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Why Every Hospital Needs a Chief Pharmacy Officer in the C-Suite

A CPO in the C-suite determines how a health system can move from a cost center to a revenue center with healthy operating margins by investing in specialty pharmacy services that reduce burden for healthcare staff and improve care for patients.

 

By Nicole Faucher | Original Article



The role of the chief pharmacy officer (CPO) has evolved over recent years, becoming a key role within the C-suite of a health system. Rising costs of medications, increased complexity in the administration of new therapies and pharmacy industry consolidation are drivers of this change, and have elevated pharmacy leaders as influential decision makers and strategists.


As pharmacy itself has evolved from an in-patient service to a strategic and innovative area of growth, CPOs have a significant opportunity to effect change within their organizations. Beyond traditional responsibilities such as managing inpatient pharmacy needs, creating centralized pharmacy services, or increasing the utilization of sometimes overlooked areas of pharmacy, CPOs connect the clinical and business strategies for the health system, expand ambulatory services and realize revenue and margin potential. Here are four reasons why this role is so important to a healthcare system.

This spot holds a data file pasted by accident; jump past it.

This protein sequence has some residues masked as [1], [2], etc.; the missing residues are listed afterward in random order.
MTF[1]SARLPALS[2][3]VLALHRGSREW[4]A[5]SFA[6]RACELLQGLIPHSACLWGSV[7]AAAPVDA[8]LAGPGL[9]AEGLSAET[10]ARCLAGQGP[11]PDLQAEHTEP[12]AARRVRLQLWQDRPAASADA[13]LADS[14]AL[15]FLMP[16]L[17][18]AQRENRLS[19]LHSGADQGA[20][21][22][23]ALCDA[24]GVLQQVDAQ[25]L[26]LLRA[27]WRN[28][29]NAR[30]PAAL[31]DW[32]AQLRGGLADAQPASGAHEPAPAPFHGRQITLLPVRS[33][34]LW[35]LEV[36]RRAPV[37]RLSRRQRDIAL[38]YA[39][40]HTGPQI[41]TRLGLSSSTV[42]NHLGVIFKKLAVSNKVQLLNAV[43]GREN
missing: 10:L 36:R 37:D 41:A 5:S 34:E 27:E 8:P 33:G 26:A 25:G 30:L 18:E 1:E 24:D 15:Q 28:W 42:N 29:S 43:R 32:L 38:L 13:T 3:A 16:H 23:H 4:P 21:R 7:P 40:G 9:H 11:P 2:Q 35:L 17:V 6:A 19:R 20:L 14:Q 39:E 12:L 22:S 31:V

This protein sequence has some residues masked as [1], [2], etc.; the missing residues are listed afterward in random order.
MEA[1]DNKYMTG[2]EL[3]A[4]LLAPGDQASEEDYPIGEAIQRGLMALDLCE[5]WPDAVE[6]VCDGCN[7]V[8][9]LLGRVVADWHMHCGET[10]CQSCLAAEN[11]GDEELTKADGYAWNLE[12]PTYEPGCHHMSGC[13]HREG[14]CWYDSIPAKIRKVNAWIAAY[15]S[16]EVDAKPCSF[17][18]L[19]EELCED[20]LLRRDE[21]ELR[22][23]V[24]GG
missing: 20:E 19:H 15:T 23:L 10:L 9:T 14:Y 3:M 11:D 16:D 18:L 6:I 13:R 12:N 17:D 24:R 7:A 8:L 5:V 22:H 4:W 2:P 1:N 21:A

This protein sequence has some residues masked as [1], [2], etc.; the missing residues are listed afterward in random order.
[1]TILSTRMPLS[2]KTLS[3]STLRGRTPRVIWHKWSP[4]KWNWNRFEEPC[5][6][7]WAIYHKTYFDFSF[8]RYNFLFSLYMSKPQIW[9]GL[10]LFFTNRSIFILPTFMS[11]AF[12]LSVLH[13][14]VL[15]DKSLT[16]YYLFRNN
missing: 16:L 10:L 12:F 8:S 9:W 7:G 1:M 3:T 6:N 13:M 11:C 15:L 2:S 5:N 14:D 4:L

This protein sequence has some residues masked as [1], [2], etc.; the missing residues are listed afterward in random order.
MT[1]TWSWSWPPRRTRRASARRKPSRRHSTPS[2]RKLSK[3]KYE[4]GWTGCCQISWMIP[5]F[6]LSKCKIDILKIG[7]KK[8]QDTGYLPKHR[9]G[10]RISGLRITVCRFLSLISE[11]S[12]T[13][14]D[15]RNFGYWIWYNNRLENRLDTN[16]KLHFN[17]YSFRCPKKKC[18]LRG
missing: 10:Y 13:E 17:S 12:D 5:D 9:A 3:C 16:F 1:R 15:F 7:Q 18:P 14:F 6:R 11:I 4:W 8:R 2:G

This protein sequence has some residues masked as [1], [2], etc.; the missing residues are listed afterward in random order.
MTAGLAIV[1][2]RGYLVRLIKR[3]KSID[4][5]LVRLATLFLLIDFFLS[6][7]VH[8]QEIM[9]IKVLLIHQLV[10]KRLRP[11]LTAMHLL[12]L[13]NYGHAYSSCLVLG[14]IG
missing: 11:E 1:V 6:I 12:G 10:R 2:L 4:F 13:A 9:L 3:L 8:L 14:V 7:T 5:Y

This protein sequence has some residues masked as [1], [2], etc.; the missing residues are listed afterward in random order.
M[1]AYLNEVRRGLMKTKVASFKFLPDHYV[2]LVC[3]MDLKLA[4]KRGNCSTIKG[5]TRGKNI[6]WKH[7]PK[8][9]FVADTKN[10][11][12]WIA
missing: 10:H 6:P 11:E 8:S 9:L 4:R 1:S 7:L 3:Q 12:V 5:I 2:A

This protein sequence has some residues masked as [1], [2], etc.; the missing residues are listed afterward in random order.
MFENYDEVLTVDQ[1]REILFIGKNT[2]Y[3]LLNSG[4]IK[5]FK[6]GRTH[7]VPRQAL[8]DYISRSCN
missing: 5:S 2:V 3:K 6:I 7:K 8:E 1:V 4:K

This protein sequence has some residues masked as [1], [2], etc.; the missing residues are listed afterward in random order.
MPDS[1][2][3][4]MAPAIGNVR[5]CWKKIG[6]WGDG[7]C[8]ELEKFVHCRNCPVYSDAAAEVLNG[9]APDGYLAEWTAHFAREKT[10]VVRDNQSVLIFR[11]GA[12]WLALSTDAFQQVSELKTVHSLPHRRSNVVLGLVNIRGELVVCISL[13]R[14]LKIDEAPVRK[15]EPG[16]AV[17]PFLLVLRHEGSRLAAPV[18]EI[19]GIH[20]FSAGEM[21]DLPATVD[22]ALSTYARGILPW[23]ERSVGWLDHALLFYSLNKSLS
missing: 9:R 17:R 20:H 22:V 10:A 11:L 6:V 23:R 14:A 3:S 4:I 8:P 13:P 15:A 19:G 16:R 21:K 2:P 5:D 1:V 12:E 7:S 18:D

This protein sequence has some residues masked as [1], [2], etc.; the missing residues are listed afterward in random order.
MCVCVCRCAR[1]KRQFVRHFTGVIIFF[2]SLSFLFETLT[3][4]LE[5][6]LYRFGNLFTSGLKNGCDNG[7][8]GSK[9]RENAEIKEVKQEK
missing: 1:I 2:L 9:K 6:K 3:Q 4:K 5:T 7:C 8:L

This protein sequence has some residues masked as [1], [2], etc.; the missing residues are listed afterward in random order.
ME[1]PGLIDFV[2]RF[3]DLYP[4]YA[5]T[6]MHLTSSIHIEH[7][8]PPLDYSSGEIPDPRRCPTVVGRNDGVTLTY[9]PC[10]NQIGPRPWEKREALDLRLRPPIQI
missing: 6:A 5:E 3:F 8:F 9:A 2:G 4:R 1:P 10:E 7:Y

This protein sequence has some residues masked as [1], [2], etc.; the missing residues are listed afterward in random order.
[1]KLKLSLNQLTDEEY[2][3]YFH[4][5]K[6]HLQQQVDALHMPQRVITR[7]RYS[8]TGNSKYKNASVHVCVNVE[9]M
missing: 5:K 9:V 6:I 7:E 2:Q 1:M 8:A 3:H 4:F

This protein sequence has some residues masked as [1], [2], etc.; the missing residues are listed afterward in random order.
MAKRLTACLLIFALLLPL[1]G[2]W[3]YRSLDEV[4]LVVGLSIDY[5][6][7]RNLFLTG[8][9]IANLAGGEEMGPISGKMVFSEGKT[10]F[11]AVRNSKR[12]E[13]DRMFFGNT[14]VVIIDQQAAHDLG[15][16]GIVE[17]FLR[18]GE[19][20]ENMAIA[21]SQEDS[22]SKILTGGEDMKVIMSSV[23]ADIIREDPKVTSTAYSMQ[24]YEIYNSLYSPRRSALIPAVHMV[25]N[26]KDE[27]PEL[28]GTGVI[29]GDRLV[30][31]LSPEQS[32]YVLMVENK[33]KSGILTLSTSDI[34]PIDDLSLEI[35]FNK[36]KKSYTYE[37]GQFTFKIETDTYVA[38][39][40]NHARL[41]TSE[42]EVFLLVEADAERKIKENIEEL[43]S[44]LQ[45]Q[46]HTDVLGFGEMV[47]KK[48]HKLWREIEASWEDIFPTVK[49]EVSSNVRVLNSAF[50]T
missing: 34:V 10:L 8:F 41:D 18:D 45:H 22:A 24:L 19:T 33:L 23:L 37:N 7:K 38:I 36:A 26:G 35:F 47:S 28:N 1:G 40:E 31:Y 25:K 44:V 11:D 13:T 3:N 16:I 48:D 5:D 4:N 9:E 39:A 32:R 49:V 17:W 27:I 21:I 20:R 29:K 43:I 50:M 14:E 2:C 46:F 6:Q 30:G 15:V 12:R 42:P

1)  Increased costs and complexity of newer treatments


Today, 11.7% of the overall healthcare spend in the U.S is on prescription medications, and about 51% of this amount is spent on specialty medications. This number will continue to grow as new specialty drug medications come to market. According to IPD Analytics, about two-thirds of the current FDA drug pipeline are for new specialty medications.


Year over year, the cost to bring a new drug to market increased by $300M – bringing the total investment to bring a new therapy to market to roughly $2.3 billion. With this brings a robust drug pipeline with congruent robust costs for new specialty drugs and therapies. Medications for diseases such as diabetes, HIV and hepatitis C are allowing patients to live full lives. And innovative new cell and gene therapies have the potential to cure diseases like sickle cell. There are incredible therapies now available to patients and because of this, the way we treat diseases has changed significantly, creating increased costs and complexity in the administration of new treatments. Healthcare systems need an executive that can navigate a complex drug market which impacts the ability to extend specialty care to patients that’s convenient and close to home, maintain and strengthen the financial vitality of the organization, and understand the overarching impact for the entire health system and its strategy.  It’s crucial to have a pharmacist in the C-suite to help people navigate and make strategic decisions for organizations.


The CDC estimates that 48.6%, almost half of the population in the United States, took at least one prescription drug in the last 30 days and 71.9% of all physician visits involve a medication therapy. This wasn’t the case 30 or 40 years ago as many of these medications did not exist then. Pharmacy and medication use is becoming a key area in patient care.